I am sorry but I was instructed to take down the Sandy Koufax card because it is in violation of college licensing laws. It was a nice looking card and I thought it did credit to and brought attention to the fact that the great Sandy Koufax went to the University of Cincinnati.
When Sandy Koufax, arguably the greatest left-handed pitcher ever, enrolled at the University of Cincinnati in 1953 it was not to play college baseball for the Bearcats, but to become an architect. At a time when becoming a major league baseball player was the most glamorous thing most kids could wish to be, the career of an architect was Koufax's dream and the University of Cincinnati was the place to start. Then as now, U.C. is one of the world's finest architecture schools and just being admitted to the program is an achievement. A natural basketball player, he made the school’s varsity team as a surprise walk-on freshman. You see, Koufax was a well-known basketball player back in Brooklyn and played baseball in the summer basically to keep in-shape until basketball started up again. After a successful season on the college boards, Koufax further impressed coach Ed Junker by showing that he could pitch as well and he made the varsity Bearcat baseball squad in the spring of 1954. He had a blazing fastball but was very wild. The regular catcher refused to catch him and legend has it the coach would have Sandy warm up on the sideline and let the opposing team see his screaming 100 mile per hour fastball of which he had no control over. It was intimidating to say the least. He averaged about 1 walk per inning his first and only year in college competition. On the other hand, he had almost 2 strike-outs per inning and by the end of the college season the Brooklyn Dodgers had signed Sandy Koufax to a lucrative contract. Back when he was in high school, the Dodgers had apparently scouted him but the report was misfiled. At the time he could have been signed for a bargain price but now other teams began to take notice. He negotiated a bonus large enough to cover the rest of his architecture school tuition if baseball did not pan out. Due to the large amount of the bonus, major league baseball rules at the time dictated that he be sent directly to the majors and not farmed out to a minor league team for seasoning. To make room for the young fireballer, the Dodgers looked over their roster and sent their least effective pitcher down to the minors. That pitchers name was Tommy Lasorda.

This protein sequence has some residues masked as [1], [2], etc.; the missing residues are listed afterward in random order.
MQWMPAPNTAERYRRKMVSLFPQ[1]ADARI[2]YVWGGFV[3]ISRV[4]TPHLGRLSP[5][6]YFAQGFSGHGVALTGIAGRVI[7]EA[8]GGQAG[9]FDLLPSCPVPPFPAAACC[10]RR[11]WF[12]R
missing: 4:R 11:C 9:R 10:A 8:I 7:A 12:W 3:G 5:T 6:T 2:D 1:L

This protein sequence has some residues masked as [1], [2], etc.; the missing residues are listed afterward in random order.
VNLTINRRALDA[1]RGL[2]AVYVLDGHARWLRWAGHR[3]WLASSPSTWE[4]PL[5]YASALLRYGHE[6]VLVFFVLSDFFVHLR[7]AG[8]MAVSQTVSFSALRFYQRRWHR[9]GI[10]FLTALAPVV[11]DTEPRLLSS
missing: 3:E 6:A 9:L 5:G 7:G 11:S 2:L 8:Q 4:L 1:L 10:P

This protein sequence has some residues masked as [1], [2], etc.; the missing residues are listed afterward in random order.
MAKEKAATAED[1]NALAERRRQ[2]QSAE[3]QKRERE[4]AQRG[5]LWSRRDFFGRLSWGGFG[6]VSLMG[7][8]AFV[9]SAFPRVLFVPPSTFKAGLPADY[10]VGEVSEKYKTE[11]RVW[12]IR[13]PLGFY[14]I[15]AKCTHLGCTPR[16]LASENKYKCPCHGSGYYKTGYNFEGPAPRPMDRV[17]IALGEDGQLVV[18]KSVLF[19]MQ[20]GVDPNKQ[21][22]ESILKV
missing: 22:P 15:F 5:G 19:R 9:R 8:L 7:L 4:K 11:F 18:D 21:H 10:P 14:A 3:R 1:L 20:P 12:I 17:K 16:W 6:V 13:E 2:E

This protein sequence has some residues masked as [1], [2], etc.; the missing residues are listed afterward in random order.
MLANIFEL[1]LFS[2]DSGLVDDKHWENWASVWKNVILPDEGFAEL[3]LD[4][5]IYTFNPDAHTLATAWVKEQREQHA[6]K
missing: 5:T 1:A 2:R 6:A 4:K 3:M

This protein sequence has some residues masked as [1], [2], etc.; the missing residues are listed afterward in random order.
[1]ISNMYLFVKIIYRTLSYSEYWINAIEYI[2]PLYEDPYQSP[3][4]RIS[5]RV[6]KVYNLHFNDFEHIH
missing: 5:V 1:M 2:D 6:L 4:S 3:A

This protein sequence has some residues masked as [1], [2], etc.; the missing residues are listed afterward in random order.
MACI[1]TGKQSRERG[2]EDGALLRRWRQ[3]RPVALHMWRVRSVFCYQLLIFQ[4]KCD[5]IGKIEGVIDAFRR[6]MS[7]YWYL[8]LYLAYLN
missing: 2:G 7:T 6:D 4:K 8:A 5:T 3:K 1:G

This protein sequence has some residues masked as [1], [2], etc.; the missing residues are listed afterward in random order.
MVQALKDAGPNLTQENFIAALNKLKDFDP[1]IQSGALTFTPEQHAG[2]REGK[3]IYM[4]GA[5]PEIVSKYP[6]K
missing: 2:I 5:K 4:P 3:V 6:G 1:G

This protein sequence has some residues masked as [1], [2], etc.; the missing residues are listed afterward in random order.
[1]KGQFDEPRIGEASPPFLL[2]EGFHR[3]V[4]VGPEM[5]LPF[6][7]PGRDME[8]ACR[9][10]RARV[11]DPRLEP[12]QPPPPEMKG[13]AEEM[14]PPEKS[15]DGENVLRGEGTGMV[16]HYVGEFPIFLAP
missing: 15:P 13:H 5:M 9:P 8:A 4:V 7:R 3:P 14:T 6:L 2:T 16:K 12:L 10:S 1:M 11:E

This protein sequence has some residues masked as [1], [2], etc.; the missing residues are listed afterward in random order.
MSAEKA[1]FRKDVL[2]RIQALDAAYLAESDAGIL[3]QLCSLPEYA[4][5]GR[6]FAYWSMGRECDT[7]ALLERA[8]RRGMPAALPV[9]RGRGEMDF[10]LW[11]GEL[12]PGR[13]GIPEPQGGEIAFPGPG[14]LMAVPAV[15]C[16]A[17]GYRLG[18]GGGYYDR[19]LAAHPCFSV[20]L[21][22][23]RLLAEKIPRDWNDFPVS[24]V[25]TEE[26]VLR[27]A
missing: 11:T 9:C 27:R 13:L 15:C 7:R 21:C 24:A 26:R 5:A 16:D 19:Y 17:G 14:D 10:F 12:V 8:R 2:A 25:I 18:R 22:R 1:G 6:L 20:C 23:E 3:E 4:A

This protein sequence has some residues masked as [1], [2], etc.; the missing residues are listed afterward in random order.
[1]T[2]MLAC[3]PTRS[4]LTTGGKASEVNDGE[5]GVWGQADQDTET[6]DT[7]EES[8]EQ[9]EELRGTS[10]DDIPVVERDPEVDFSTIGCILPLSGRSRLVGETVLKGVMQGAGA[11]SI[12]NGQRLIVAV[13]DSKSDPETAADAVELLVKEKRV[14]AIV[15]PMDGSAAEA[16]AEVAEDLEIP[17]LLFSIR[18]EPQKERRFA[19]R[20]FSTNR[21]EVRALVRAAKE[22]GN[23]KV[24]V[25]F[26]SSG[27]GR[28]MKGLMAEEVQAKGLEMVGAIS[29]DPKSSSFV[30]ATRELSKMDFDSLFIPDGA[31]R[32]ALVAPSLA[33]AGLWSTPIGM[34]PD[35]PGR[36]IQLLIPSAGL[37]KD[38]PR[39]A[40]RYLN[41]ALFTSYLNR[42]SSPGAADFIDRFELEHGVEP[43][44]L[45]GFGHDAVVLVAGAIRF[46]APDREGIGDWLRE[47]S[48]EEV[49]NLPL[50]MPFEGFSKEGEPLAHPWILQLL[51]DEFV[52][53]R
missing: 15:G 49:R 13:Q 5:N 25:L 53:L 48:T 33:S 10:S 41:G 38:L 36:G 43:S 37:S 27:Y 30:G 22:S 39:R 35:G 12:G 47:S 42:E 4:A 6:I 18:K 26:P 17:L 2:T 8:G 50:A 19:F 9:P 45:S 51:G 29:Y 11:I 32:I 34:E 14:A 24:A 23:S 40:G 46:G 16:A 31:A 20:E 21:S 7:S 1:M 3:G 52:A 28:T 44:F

I'd like to thank my good friend Christian Boyles, Aquisitions Librarian at Xavier University and University of Cincinnati Alumni for his tireless research to get an example of the jersey worn by the 1954 Bearcats. I try to get the uniforms worn by the players in my cards as historically accurate as possible and this was a tough one to nail down. But somehow, Boyles came through!